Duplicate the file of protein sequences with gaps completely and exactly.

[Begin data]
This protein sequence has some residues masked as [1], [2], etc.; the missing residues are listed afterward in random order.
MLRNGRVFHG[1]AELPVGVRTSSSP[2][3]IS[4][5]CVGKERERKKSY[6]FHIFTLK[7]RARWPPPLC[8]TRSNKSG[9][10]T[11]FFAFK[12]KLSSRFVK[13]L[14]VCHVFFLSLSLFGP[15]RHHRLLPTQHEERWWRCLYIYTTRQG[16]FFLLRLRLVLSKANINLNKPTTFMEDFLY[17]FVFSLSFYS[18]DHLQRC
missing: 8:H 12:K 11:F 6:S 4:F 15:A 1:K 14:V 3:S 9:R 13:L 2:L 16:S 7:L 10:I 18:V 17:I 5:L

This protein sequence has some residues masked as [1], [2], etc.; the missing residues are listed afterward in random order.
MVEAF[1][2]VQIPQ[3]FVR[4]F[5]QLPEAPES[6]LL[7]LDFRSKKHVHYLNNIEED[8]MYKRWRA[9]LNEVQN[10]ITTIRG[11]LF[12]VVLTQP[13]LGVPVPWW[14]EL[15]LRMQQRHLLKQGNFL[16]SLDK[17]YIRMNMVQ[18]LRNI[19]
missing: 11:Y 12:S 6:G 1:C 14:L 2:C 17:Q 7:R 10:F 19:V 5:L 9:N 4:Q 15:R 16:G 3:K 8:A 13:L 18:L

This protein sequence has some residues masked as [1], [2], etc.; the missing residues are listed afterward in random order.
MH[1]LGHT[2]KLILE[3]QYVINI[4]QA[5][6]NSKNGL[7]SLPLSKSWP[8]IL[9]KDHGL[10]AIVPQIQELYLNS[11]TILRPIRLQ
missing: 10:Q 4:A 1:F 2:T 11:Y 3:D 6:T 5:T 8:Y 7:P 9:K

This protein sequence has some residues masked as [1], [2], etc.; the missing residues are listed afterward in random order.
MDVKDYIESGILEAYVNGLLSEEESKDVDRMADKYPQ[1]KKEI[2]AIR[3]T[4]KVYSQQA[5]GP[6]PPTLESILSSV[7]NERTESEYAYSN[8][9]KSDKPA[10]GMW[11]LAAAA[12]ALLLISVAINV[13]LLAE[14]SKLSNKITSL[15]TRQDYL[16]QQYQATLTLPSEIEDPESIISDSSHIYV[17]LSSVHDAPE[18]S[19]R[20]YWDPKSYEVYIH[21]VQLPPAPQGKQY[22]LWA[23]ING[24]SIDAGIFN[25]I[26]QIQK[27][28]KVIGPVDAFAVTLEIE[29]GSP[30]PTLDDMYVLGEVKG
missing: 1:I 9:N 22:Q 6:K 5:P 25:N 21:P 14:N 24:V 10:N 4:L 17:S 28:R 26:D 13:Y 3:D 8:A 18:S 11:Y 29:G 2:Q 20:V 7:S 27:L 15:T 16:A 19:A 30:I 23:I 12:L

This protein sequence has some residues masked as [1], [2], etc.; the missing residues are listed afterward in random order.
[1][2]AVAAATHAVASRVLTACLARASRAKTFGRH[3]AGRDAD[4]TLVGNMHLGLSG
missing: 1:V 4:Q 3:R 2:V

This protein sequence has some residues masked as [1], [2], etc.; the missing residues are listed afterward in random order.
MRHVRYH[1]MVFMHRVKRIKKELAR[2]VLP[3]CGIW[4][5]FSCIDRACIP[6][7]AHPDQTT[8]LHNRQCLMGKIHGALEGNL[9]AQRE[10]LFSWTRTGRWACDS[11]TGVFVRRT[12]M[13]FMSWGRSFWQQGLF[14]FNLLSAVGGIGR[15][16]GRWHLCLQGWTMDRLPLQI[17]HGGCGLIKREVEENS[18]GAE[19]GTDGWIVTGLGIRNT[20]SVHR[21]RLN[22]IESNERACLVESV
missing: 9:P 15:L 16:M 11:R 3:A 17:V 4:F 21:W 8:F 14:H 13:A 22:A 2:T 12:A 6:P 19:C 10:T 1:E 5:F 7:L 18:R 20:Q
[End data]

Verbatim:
This protein sequence has some residues masked as [1], [2], etc.; the missing residues are listed afterward in random order.
MLRNGRVFHG[1]AELPVGVRTSSSP[2][3]IS[4][5]CVGKERERKKSY[6]FHIFTLK[7]RARWPPPLC[8]TRSNKSG[9][10]T[11]FFAFK[12]KLSSRFVK[13]L[14]VCHVFFLSLSLFGP[15]RHHRLLPTQHEERWWRCLYIYTTRQG[16]FFLLRLRLVLSKANINLNKPTTFMEDFLY[17]FVFSLSFYS[18]DHLQRC
missing: 8:H 12:K 11:F 6:S 4:F 15:A 1:K 14:V 3:S 9:R 13:L 2:L 16:S 7:L 10:I 18:V 17:I 5:L

This protein sequence has some residues masked as [1], [2], etc.; the missing residues are listed afterward in random order.
MVEAF[1][2]VQIPQ[3]FVR[4]F[5]QLPEAPES[6]LL[7]LDFRSKKHVHYLNNIEED[8]MYKRWRA[9]LNEVQN[10]ITTIRG[11]LF[12]VVLTQP[13]LGVPVPWW[14]EL[15]LRMQQRHLLKQGNFL[16]SLDK[17]YIRMNMVQ[18]LRNI[19]
missing: 11:Y 12:S 6:G 1:C 14:L 2:C 17:Q 7:R 10:F 19:V 5:L 9:N 4:Q 15:R 16:G 3:K 8:A 13:L 18:L

This protein sequence has some residues masked as [1], [2], etc.; the missing residues are listed afterward in random order.
MH[1]LGHT[2]KLILE[3]QYVINI[4]QA[5][6]NSKNGL[7]SLPLSKSWP[8]IL[9]KDHGL[10]AIVPQIQELYLNS[11]TILRPIRLQ
missing: 10:Q 4:A 1:F 2:T 11:Y 3:D 6:T 5:T 8:Y 7:P 9:K

This protein sequence has some residues masked as [1], [2], etc.; the missing residues are listed afterward in random order.
MDVKDYIESGILEAYVNGLLSEEESKDVDRMADKYPQ[1]KKEI[2]AIR[3]T[4]KVYSQQA[5]GP[6]PPTLESILSSV[7]NERTESEYAYSN[8][9]KSDKPA[10]GMW[11]LAAAA[12]ALLLISVAINV[13]LLAE[14]SKLSNKITSL[15]TRQDYL[16]QQYQATLTLPSEIEDPESIISDSSHIYV[17]LSSVHDAPE[18]S[19]R[20]YWDPKSYEVYIH[21]VQLPPAPQGKQY[22]LWA[23]ING[24]SIDAGIFN[25]I[26]QIQK[27][28]KVIGPVDAFAVTLEIE[29]GSP[30]PTLDDMYVLGEVKG
missing: 1:I 9:N 22:Q 6:K 5:P 25:N 21:P 14:N 24:V 10:N 4:L 17:S 28:R 26:D 13:Y 3:D 8:A 18:S 11:Y 29:G 2:Q 20:V 7:S 27:L 15:T 16:A 19:A 30:I 23:I 12:L

This protein sequence has some residues masked as [1], [2], etc.; the missing residues are listed afterward in random order.
[1][2]AVAAATHAVASRVLTACLARASRAKTFGRH[3]AGRDAD[4]TLVGNMHLGLSG
missing: 1:V 4:Q 3:R 2:V

This protein sequence has some residues masked as [1], [2], etc.; the missing residues are listed afterward in random order.
MRHVRYH[1]MVFMHRVKRIKKELAR[2]VLP[3]CGIW[4][5]FSCIDRACIP[6][7]AHPDQTT[8]LHNRQCLMGKIHGALEGNL[9]AQRE[10]LFSWTRTGRWACDS[11]TGVFVRRT[12]M[13]FMSWGRSFWQQGLF[14]FNLLSAVGGIGR[15][16]GRWHLCLQGWTMDRLPLQI[17]HGGCGLIKREVEENS[18]GAE[19]GTDGWIVTGLGIRNT[20]SVHR[21]RLN[22]IESNERACLVESV
missing: 9:P 15:L 16:M 11:R 3:A 17:V 4:F 21:W 8:F 14:H 13:A 22:A 2:T 12:A 6:P 19:C 10:T 1:E 5:F 7:L 18:R 20:Q